Saturday, April 21, 2012

Slothing it in Costa Rica

One may think to themself, if one ever sat around pondering the living habits of the three-toed sloth, that taking care of a sloth is a rather simple job. The downtime involved in the care of the worlds notoriously lazy, slow, and stupid animals must be immense. I mean really, one might think to ones self, how hard could it possibly be?

On September 15, (a date I remember because it is my best friends birthday, and rather than get him a present, I fled the country) I left on a plane to Central America. Having never been farther south than the ultra americanized Rocky Point, Mexico, I had no inkling of what to expect from a "developing" country. Not only was I flying alone, a young girl, but I also had the extreme benefit of knowing very little Spanish.
I somehow managed to sit next to the only English speaking people on the plane and struck up a conversation. They represented a Christian organization, Boy With A Ball, that sends people into the slums of Costa Rica to help improve literacy, income, and the standard of living. They were a God-send!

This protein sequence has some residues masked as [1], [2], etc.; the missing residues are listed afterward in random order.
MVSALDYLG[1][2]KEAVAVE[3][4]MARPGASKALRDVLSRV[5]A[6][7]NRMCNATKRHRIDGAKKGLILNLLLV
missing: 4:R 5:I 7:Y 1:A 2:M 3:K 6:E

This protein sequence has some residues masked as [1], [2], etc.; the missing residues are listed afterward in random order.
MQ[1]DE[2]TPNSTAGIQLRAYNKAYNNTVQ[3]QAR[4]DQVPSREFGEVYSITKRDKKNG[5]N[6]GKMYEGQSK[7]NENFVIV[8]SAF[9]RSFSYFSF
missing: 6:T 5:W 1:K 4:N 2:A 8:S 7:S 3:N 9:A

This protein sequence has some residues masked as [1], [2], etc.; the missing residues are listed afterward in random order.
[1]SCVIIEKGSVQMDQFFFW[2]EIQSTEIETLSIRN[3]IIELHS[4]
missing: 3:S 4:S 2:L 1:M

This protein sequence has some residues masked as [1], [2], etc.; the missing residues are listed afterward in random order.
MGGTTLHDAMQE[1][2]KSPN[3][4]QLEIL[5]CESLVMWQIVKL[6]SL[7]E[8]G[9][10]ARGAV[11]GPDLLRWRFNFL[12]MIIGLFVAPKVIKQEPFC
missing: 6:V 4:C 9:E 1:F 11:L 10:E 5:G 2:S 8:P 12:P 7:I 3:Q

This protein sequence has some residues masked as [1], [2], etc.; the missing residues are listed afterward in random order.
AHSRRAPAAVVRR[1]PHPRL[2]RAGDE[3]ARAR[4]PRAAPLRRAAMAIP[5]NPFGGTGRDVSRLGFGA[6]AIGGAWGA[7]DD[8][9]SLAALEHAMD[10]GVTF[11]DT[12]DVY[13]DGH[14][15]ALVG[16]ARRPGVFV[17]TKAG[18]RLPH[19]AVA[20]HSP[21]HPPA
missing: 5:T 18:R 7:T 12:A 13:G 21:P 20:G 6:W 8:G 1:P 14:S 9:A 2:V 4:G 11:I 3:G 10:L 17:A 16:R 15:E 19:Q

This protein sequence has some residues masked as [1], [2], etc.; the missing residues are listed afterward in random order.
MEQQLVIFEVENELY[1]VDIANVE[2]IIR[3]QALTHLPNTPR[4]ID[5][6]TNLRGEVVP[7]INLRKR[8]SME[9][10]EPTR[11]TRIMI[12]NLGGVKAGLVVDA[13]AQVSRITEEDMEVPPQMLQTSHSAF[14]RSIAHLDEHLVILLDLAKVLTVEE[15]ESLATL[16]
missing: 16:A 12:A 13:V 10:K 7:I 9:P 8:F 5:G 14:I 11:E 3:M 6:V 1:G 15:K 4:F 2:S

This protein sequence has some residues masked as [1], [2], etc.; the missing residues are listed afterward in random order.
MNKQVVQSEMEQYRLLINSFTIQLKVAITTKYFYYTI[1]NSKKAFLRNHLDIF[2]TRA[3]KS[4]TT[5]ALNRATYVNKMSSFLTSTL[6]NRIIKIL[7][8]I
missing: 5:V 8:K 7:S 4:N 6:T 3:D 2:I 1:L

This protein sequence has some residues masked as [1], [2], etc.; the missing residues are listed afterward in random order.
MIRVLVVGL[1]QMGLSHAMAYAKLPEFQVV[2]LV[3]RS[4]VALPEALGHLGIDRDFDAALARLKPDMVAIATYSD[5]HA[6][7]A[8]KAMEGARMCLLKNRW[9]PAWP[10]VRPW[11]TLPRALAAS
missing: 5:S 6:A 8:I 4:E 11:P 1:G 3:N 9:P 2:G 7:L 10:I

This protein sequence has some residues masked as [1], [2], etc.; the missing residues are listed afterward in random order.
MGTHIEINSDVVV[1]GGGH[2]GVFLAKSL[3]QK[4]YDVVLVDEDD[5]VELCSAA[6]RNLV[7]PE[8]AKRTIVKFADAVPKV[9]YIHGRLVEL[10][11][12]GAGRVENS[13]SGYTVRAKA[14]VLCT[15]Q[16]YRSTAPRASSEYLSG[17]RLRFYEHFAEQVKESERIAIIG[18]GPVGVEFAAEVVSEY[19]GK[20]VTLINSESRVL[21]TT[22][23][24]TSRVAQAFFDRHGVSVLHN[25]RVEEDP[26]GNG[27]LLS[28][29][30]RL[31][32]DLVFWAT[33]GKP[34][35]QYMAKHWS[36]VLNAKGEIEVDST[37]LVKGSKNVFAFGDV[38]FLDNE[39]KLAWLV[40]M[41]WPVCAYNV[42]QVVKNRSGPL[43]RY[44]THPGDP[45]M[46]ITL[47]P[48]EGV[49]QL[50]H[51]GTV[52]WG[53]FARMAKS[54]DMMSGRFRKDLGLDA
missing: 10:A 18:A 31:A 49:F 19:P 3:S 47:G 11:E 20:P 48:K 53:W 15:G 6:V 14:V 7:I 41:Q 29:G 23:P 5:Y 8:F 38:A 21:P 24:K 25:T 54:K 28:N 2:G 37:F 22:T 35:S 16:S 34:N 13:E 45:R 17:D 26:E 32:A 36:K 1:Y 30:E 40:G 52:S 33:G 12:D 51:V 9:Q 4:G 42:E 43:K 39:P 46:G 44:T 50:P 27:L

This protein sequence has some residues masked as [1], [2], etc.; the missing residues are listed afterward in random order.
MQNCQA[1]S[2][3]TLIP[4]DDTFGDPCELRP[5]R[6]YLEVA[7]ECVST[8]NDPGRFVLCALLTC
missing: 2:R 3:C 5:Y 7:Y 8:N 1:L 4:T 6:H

I admit, I was not terrified, I was desperately under-prepared and over-packed, but for some strange reason I was not afraid. Looking back, I believe I should have been. Perhaps that terror would have come later had I not gathered advice from the two sitting next to me, along with a business card. On that card was my eventuality hotline: call this number if anything happens and someone will come get you.
Now I was truely set, and better prepared.
The shuttle ride to the hotel was a shock. I was picked up at the airport, I spent my first Colones tipping the guy what I assumed to be a few dollars but discovered later to be equivalent to six. I am only glad I didnt have bigger bills. The capital San Jose slid past in the dark windows, there was only rusty tin, dilipitated buildings, a smattering of animals, and the very loud sound of soccer being played over the radio. The driver didn't speak a word to me.
When I arrived at the hotel I found that everyone spoke English, even the man who drove me, he was just absorbed by the "Futbol" game. My computer chose to spend the entire night updating itself rather than allow me to tell my worrying father that my plane had not crashed into a volcano and I was not out in the middle of the jungle fighting tooth and claw with whatever goes bump in the night. He did not know I was safe until the next morning.

For breakfast I consumed delicious rice and beans that would become fond friends by the end of my stay in Central America. To anyone who goes to Costa Rica I recommend two places in San Jose. Hotel Brilla Sol, and Costa Rica Backpackers. Both pick up at the airport, and they are very helpful to foreigners.